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West Michigan Obscene Technology, Now with D-Star WD8EMD




Dan, N8WKM with his 900MHz Repeater
Repeater Frontside (Large)
Repeater Backside (Large)
Owner: Dan Thompson - N8WKM
Callsign: N8WKM
Frequency: 927.2625 TX / 902.2625 RX
CTCSS: 131.8 TX & RX
Location: West side of Grand Rapids, MI
Controller: Cat 300 DX
Receiver: Motorola MaxTrac 900
Exciter: Motorola MaxTrac 900, 300mw output
Amplifier: Glenayre (ex-paging amplifier)
Power Output: 400watts
Duplexer: TX-RX Vari-Notch pass/reject duplexer & DB Products Band Pass Filters
Antenna: DB Products 6dB Antenna
Power supply: Rack Mount 12amp Power Supply for controller and RX/exciter radios, 26V 80A Power Supply for Main TX Amplifier
Remote site: Shared 30A 12V Power Supply, Maxtrac 800 for RX, Maxtrac 900 for TX, Shared DB Products Dual Band RX antenna, Cellwave 11dB Yagi for TX
Other Info: 6' tall rack mount cabinet, Doug Hall 4RV Signal to Noise Voter,

This is version 2 of the N8WKM 902 Repeater operating at 927.2625Mhz Output and 902.2625 Mhz Input. The repeater requires 131.8 Tone for access. As the repeater says, "Welcome to the N8WKM Repeater. The time is ...."

The repeater was started with an idea after spending some time talking to other hams who were already using the 902-928Mhz band during the Dayton Hamvention 2002. Several people got excited about using 900Mhz and so began the the first 902Mhz amateur repeater in West Michigan.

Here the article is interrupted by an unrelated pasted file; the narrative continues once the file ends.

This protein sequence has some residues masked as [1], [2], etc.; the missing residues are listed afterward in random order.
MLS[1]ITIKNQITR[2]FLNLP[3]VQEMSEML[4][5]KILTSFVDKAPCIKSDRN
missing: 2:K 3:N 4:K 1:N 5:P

David Buffington KC8HVT and I were the first to take the plunge that very Sunday afternoon by purchasing a pair of Motorola MTX-9000 portable radios. Within a couple of weeks several of the local hams were beginning to find and purchase suitable radios to use on 900Mhz. During this time I purchased a couple of Motorola MaxTrac 900 Radios and began the learning curve to make these radios operate within the 902 Ham bands. After many trials and errors, the new repeater was born. 900Mhz brought alot of new factors into repeater building for us. Primarily at 900Mhz small errors show up in big form. Also, the decision was made to follow the comercial use at these frequencies and use Narrowband Modulation of 2.5Khz. On top of that many of the ways that we have tested equipment in the past were no longer available. I had to purchase an RF meter that would work at 900Mhz, my choice was a Bird Model 43 along with elements in several different power ranges.

The repeater is currently operating from atop an apartment building in the Western part of Grand Rapids and shares facilities with the 145.410 Repeater. An approximated coverage map indicates excellent coverage. This map was made with a program called Radio Mobile. The program was given information about the height of the antenna, transmit power, reciever sensitivity, feedline and system losses, antenna type and gain as well as transmit and recieve frequencies. It uses terrain data and plots a coverage map. The map was produced for 10 Watts of power output from the repeater transmitter. The current configuration with the Glenayre amplifier feeds 325 watts to the 50' of 1/2 hardline that goes to the antenna.